Only hours after Deutsche Bank canceled its plans to expand its presence in North Carolina — and following a similar decision last week by PayPal — the state’s governor has signed an executive order that softens some aspects of a controversial bill that restricts cities’ ability to protect the rights of people based on sexual preference or gender identification. [More]
The same day that PayPal took away potentially hundreds of jobs from North Carolina over a recently passed state bill targeting the rights of gay and transgendered people, the governor of Mississippi has signed off on a piece of legislation that goes even further, allowing a number of businesses to refuse service to customers based on their personal biases. [More]
While a number of major businesses have asked North Carolina’s governor to repeal a recently enacted law that restricts cities’ ability to offer protections based on sexual preference or gender identification, most have yet to cease or limit their operations in the state. But today, PayPal said it is scrubbing its recently announced plans to open new offices and hire 400 people in Charlotte. [More]
While federal law explicitly prohibits the consideration of “race, color, religion, sex, familial status, or national origin” in determining who can rent or buy a home, some Americans still face this illegal discrimination for something as simple as finding a place to live. [More]
A year after four former CVS security workers filed a federal lawsuit against the company alleging their supervisors ordered them to keep an eye on minority shoppers at some New York City stores, another former “market investigator” in Brooklyn has levied similar allegations against the pharmacy chain in a new class-action lawsuit. [More]
A week after North Carolina Governor Pat McCrory signed into law a piece of legislation that overrides and prevents local governments from establishing anti-discrimination rules against gay and transgender people, the state’s Attorney General Roy Cooper has called the law a “national embarrassment” that he won’t defend in court. [More]
Under the Equal Credit Opportunity Act, creditors are prohibited from discriminating against loan applicants based on race or national origin. But that was a rule Toyota’s financing unit allegedly violated, resulting in thousands of African-American, Asian and Pacific Islander borrowers paying higher interest rates than their white counterparts. Now, in an effort to resolve charges filed by the Consumer Financial Protection Bureau, Toyota Motor Credit Corporation must pay $21.9 million to wronged consumers. [More]
McDonald’s has agreed to pay $355,000 in civil penalties as part of a settlement with the U.S. Justice Department, to resolve claims that the company discriminated against legal immigrants in the workplace.
Earlier this week, video showing an Apple store employee in Melbourne, Australia explaining to a group of black teens that they’d been asked to leave the premises because “we’re worried you might steal something.” The company apologized yesterday, saying Apple believes in equality “for everyone, regardless of race, age, gender, gender identity, ethnicity, religion or sexual orientation.” CEO Tim Cook also addressed the situation in an email, calling the treatment of the teens “unacceptable.”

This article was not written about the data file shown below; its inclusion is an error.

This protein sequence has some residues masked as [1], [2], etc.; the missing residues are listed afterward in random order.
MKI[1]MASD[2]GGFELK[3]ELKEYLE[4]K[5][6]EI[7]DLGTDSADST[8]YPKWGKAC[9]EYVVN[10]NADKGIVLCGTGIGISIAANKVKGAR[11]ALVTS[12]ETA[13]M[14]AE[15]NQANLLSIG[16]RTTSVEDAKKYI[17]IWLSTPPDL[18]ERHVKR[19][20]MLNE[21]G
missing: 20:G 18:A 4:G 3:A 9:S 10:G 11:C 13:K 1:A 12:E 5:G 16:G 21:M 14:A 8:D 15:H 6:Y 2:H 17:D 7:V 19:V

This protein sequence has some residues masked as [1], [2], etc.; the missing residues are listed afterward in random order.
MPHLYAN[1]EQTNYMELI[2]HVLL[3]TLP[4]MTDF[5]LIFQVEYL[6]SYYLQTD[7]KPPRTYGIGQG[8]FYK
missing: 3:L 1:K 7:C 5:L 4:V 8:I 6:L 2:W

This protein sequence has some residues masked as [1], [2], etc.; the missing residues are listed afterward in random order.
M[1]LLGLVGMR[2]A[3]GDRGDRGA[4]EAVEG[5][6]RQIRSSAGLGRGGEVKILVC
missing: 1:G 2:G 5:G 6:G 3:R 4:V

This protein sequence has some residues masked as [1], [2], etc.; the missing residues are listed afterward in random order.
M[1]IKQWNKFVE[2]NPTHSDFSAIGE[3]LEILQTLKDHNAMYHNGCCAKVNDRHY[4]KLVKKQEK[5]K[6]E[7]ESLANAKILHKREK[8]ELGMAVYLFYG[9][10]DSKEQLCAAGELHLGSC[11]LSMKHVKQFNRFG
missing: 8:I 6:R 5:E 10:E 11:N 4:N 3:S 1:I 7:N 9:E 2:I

An Arizona woman who worked as a Starbucks barista for seven years has filed a lawsuit against the company for allegedly discriminating against her because she’s deaf. She claims she repeatedly asked for reasonable accommodations to help her on the job and was repeatedly denied, and that she was finally fired because of her disability.
After 25 Years, Chicago Landlords Continue Rampant Illegal Discrimination Against Section 8 Vouchers
Under Chicago law, landlords are prohibited from discriminating against families who pay all or part of their rent using Housing Choice Vouchers – most commonly referred to as “Section 8.” But a new report shows that thousands of listings for rental properties in the city blatantly disregard the 25-year-old law, showing bias against low-income, minority residents. [More]
Regulators Take Action Against Fifth Third Bank For Auto-Lending Discrimination, Illegal Credit Card Practices
Federal regulators dished out a double dose of enforcement today by taking action against Fifth Third Bank for allegedly charging higher interest rates to minority borrowers for car loans and deceptively marketing credit card add-on products to bank customers. [More]
“Redlining” is the act of denying services, either directly or through selectively raising prices, to residents of a certain area based on race or ethnicity. Federal law prohibits creditors from this type of discrimination, but New Jersey-based Hudson City Savings Bank is now on the hook for a total of nearly $33 million for allegedly providing unequal access to credit in parts of four states. [More]
If this is a fast-food trend, it’s one that deserves stern disapproval from both a human and a business perspective. A few weeks ago, an Arby’s employee reportedly refused to serve police officers food. Now after a Whataburger employee reportedly told two cops that the restaurant wouldn’t serve them, the company has apologized and says that the employee who refused the cops has been fired. [More]
It’s perfectly legal to advertise your establishment as a place where “gentlemen” might like to go, but one Pennsylvania barber shop found itself in hot shaving water when a woman claimed she was turned away for a haircut.